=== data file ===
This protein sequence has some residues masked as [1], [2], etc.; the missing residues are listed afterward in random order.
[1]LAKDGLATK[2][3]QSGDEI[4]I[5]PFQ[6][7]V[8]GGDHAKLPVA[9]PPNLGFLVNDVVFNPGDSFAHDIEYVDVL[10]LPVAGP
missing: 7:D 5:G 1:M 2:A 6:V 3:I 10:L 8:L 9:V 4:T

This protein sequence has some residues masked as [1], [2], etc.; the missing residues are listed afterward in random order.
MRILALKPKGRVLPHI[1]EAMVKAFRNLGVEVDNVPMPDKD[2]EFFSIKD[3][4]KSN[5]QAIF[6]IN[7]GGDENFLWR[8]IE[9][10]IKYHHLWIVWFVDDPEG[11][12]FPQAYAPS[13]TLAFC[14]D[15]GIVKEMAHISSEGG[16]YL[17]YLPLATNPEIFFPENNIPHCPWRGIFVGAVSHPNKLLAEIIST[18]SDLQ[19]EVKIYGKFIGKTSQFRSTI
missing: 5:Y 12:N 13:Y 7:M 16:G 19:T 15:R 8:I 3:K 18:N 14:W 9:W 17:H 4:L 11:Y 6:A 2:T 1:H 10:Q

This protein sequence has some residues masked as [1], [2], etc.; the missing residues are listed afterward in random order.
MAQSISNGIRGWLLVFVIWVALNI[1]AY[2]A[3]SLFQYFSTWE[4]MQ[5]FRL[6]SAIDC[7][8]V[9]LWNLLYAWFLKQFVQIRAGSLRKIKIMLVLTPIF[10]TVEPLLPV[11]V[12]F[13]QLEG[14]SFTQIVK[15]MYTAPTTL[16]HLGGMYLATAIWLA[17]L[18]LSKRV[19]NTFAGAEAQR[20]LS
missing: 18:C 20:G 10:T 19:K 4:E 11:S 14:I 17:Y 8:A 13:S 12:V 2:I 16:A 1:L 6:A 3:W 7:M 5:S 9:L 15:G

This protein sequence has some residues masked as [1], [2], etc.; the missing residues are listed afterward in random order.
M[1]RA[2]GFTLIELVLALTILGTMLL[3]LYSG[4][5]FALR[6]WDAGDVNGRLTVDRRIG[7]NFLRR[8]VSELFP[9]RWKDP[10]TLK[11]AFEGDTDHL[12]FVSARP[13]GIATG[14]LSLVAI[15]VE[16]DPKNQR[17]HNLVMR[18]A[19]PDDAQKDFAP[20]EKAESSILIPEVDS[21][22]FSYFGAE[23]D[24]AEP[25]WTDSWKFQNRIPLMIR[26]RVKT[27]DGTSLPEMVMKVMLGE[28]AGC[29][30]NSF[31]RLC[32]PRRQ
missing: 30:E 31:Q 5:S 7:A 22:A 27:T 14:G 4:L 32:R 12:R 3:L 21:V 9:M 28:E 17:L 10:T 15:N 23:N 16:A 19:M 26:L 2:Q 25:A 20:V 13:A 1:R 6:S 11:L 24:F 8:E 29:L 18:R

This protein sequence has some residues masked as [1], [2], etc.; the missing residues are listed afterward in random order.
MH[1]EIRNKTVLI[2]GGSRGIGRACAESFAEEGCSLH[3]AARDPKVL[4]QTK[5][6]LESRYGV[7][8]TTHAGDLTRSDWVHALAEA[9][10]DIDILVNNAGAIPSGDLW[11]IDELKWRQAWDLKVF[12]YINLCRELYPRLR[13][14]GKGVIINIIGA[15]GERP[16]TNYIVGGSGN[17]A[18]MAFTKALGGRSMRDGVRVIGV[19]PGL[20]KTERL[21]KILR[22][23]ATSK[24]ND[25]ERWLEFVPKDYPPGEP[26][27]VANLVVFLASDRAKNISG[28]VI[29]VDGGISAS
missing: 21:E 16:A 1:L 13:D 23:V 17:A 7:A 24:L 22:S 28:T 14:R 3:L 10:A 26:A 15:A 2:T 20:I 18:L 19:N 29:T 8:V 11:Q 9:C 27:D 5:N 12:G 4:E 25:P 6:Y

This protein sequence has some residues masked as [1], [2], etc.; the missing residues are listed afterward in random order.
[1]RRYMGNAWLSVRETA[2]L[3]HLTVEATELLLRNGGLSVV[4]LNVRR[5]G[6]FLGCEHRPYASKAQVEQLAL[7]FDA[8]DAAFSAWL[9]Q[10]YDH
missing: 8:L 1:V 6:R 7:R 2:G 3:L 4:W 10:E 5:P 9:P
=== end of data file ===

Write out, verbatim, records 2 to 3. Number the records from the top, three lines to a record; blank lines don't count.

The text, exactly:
This protein sequence has some residues masked as [1], [2], etc.; the missing residues are listed afterward in random order.
MRILALKPKGRVLPHI[1]EAMVKAFRNLGVEVDNVPMPDKD[2]EFFSIKD[3][4]KSN[5]QAIF[6]IN[7]GGDENFLWR[8]IE[9][10]IKYHHLWIVWFVDDPEG[11][12]FPQAYAPS[13]TLAFC[14]D[15]GIVKEMAHISSEGG[16]YL[17]YLPLATNPEIFFPENNIPHCPWRGIFVGAVSHPNKLLAEIIST[18]SDLQ[19]EVKIYGKFIGKTSQFRSTI
missing: 5:Y 12:N 13:Y 7:M 16:G 19:T 15:R 8:I 3:K 18:N 14:W 9:W 17:H 4:L 11:Y 6:A 2:T 1:H 10:Q

This protein sequence has some residues masked as [1], [2], etc.; the missing residues are listed afterward in random order.
MAQSISNGIRGWLLVFVIWVALNI[1]AY[2]A[3]SLFQYFSTWE[4]MQ[5]FRL[6]SAIDC[7][8]V[9]LWNLLYAWFLKQFVQIRAGSLRKIKIMLVLTPIF[10]TVEPLLPV[11]V[12]F[13]QLEG[14]SFTQIVK[15]MYTAPTTL[16]HLGGMYLATAIWLA[17]L[18]LSKRV[19]NTFAGAEAQR[20]LS
missing: 18:C 20:G 10:T 19:K 4:E 11:S 14:I 17:Y 8:A 13:S 12:V 2:I 16:A 1:L 6:A 3:W 7:M 5:S 9:L 15:G